Here woolly thyme, red creeping thyme and snow in summer have nearly covered the path in the center circle.
This carpet of thyme has overflowed into the path. I admit there is a part of me that likes a formal garden with hard lines and symmetrical beds. However, my garden will never stay like that. I have far too much difficulty removing my old sentimental favorites that pop up here and there. Actually I like the uncontrolled wild feeling in my garden. It's never boring and there is always plenty to do. Every day there are more flowers and more weeds. It's a delightful place to be!
Tuesday, June 23, 2015
The magic of Iris Ensata is apparent in this photo. A tightly wrapped flower bud is about to open into a complex broad blossom. Hours have been devoted to trying to catch the moment of unfurling but it has yet to be seen. Nearly daily rain has limited our time in the garden this month and the weeds are growing explosively. We have no time to stand around waiting for these flowers to open but it must look mystical.
This beauty has been with us for several years. We were able to lever it out of the ground and divide it in the past. A five foot pry bar and a 4 inch square block of wood multiplied my arm force sufficiently to raise the entire plant up from the ground. Its root mass extended under the dry stone wall that serves as the foundation for the shed. Passing time has left its mark and I am unsure if uprooting this plant can be repeated.
Five different times we ordered new plants. All are single despite catalog pictures showing doubles. That is fine with us since the relative simplicity of a single flower displays the complex beauty of these plants. Time of open flowers is a disadvantage here. Flowers last only slightly longer than day lilies. In both instances, it seems a shame that such exquisite beauty should exist for only a brief moment.
As mentioned, the weeds have really taken hold of our garden. However, if one's focus is directed toward the open flowers, then weeds seem to disappear. Nothing can detract from the visual impact of this pure white flower. Late June is made special here by these Japanese Iris.
Sunday, June 21, 2015
We need a written record of when events happen here especially with the arbutus. Last year's newly moved plants are beginning to open their seed berries now. Ants were working all over the patch when we visited today. One was caught in the act of chewing off a tasty piece of the white supporting part of the seed berry. Both black and tan seeds are scattered about as it is the white flesh that the ants are after. This plant opened pink colored flowers this year and the seeds are tan rather than black. This is nothing more than an observation since we do not know with any degree of certainty the accuracy of what we think that we see.
Two styles have been separated from the remains of the flowers. A close look will reveal an ant working the center spot where the style was. The structure of this newly opened seed berry strongly suggests a second flower very different from the original but beautiful in its own right.
This picture was cropped in an attempt to make visible the white spots that cover the surface of each seed. Total success is elusive. Here we also have black seeds and red seeds growing on the same plant. The black seed are just coming into daylight as the wrappers are just starting to open. We find more puzzles than answers.
This arbutus leaf was withered and cemented closed. Investigation revealed the caterpillar responsible for the damaged leaf. It resembles a lesser maple spanworm that becomes a small white moth. They are the most common night flyers that gather around porch lights. These pests need to find another food source as they will be dispatched on sight. Arbutus is protected here.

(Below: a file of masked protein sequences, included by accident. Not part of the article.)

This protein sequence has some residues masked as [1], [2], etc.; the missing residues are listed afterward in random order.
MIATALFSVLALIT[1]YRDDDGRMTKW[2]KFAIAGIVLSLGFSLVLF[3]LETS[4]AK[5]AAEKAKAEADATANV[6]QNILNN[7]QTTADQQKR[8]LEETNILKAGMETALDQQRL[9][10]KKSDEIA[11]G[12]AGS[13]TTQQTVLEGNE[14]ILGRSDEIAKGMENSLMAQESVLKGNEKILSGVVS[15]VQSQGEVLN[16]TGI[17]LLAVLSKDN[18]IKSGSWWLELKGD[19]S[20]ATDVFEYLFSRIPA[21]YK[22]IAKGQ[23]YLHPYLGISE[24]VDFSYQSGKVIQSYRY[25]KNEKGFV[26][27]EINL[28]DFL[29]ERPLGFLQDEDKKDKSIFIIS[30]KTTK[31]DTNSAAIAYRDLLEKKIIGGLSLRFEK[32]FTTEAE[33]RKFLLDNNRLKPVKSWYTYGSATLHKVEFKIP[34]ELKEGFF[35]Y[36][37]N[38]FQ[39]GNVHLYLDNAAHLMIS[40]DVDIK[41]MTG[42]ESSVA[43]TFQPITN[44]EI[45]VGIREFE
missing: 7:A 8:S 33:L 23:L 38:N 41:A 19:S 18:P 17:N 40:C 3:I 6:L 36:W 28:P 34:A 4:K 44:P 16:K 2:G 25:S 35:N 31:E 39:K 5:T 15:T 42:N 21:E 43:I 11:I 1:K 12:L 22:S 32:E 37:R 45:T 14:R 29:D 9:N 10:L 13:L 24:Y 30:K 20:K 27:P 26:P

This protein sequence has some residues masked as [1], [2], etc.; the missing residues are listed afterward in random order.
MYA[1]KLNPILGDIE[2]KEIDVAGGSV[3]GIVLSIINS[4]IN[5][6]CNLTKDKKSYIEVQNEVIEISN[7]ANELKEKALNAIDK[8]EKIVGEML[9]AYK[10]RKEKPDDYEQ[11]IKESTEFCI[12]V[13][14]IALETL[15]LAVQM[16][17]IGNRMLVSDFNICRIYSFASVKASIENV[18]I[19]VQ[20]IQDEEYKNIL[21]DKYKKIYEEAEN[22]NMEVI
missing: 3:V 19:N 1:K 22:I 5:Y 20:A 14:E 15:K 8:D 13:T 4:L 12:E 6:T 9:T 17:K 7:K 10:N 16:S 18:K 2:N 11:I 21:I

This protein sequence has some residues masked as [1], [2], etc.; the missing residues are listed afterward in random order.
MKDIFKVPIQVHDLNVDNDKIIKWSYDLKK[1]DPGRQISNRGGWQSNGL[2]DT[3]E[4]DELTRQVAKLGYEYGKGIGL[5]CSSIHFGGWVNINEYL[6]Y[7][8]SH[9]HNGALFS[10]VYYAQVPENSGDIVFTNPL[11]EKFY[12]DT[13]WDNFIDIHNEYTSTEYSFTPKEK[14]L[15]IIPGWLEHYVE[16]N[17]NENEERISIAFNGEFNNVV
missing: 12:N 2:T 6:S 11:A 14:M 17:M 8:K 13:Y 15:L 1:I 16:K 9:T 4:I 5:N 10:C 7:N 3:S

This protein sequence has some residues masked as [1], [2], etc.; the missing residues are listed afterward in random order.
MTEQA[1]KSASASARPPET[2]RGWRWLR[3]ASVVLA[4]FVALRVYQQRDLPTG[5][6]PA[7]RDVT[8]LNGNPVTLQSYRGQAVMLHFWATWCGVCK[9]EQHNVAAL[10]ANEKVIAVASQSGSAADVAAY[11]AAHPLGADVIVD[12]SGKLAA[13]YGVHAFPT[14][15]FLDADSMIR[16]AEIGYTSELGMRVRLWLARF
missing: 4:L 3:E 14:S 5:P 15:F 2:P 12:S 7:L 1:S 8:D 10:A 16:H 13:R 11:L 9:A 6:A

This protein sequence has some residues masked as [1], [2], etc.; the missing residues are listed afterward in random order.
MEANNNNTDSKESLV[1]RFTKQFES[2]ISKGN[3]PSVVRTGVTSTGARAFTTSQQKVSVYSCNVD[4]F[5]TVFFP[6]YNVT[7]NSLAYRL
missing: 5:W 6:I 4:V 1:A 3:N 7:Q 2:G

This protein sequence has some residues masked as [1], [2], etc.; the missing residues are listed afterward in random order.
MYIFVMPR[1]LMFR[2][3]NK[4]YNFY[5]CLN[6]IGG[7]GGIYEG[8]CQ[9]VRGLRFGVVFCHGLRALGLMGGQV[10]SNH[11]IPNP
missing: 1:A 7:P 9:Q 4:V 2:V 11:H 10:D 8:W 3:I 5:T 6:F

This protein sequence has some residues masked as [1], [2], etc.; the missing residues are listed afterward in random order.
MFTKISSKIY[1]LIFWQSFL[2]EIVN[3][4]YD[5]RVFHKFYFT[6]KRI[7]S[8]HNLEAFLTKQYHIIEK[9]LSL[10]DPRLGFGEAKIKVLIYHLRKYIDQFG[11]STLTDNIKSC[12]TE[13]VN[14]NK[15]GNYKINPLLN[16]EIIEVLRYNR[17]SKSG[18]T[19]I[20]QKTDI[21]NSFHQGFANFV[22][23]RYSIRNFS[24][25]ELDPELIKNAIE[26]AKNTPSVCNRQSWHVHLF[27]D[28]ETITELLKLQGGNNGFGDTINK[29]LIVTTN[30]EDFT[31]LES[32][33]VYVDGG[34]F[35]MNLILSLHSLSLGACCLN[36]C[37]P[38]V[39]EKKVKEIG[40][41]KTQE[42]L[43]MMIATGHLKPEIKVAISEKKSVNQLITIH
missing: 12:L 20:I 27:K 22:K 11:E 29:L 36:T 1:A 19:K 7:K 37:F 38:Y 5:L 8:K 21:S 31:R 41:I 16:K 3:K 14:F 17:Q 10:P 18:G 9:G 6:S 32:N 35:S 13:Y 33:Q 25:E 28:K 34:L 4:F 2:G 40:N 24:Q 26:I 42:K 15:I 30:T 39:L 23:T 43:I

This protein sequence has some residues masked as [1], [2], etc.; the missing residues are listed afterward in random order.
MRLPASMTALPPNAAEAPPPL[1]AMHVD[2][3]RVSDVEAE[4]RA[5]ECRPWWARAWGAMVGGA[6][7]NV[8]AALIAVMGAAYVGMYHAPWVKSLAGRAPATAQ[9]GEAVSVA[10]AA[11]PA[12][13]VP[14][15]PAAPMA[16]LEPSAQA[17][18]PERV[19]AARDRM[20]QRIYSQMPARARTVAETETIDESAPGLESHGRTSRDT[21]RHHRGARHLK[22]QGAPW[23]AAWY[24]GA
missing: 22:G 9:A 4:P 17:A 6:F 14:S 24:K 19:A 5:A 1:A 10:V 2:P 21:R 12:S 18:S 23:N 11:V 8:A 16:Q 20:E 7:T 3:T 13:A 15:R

Friday, June 19, 2015
There's so much to do in the garden now! It's nice to stop for a few moments and appreciate some of the incredible beauty there. A Skipper loves the delicate blue Amsonia flowers and so do I! Skippers flit about the garden all the time, but it is a rare treat to catch one still enough for a photograph.
Pink Ontherea and Dianthus co-mingle in the same space making a mixed pink bouquet right there in the perennial border. No cutting is needed.
Rose campion with its pale grey foliage and magenta flowers makes a bold statement! This striking volunteer is a plant I always let grow unless I have a reason to pull it.
Campanula portenschlagiana flows from the spaces in Ed's wall around the shade garden. We could never have too many of these lovely lavender and white stars around!
Ahhh... Nothing is more satisfying than taking a moment to enjoy freshly weeded red creeping thyme on Ed's stone patio. It feels so good, I think I will do another patio today!
What can say about this picture? Wow! I guess in my fantasy garden I might have a lovely lady with the hens and chicks for a hat and the dew covered spider web for a veil over her face. But this is our garden and reality is already perfect for us. You could never count on a spider to cooperate anyway!
Tuesday, June 16, 2015
This first arbutus seed berry to open was caught in the act. Three of the five covering flaps have peeled back exposing tiny ripe black seeds. Imprints made by the developing seeds are clearly seen on the open flaps. White spots mark the black seed surface in an amazing display of miniature complexity. We have seen no young plants yet from the seed scattered last season. More than one freeze thaw cycle may mark the natural process of germination. Since ever advancing age places time limits on how long we can wait, harvesting some seed, carrying it over in the refrigerator and starting it inside in late winter is the present plan. Three additional unopened seed clusters lie hidden under the open one.
Creating arbutus plants from cuttings has totally eluded us. The number of plant pieces killed must now approach one hundred. Given the success we have had using Richters natural rooting powder with lemon verbena, more arbutus stems have been nipped. Heel cuttings will be taken just ahead of the stem cut. These larger leaves may allow us to identify which method was successful. Stem cuttings will be taken near the growing tip.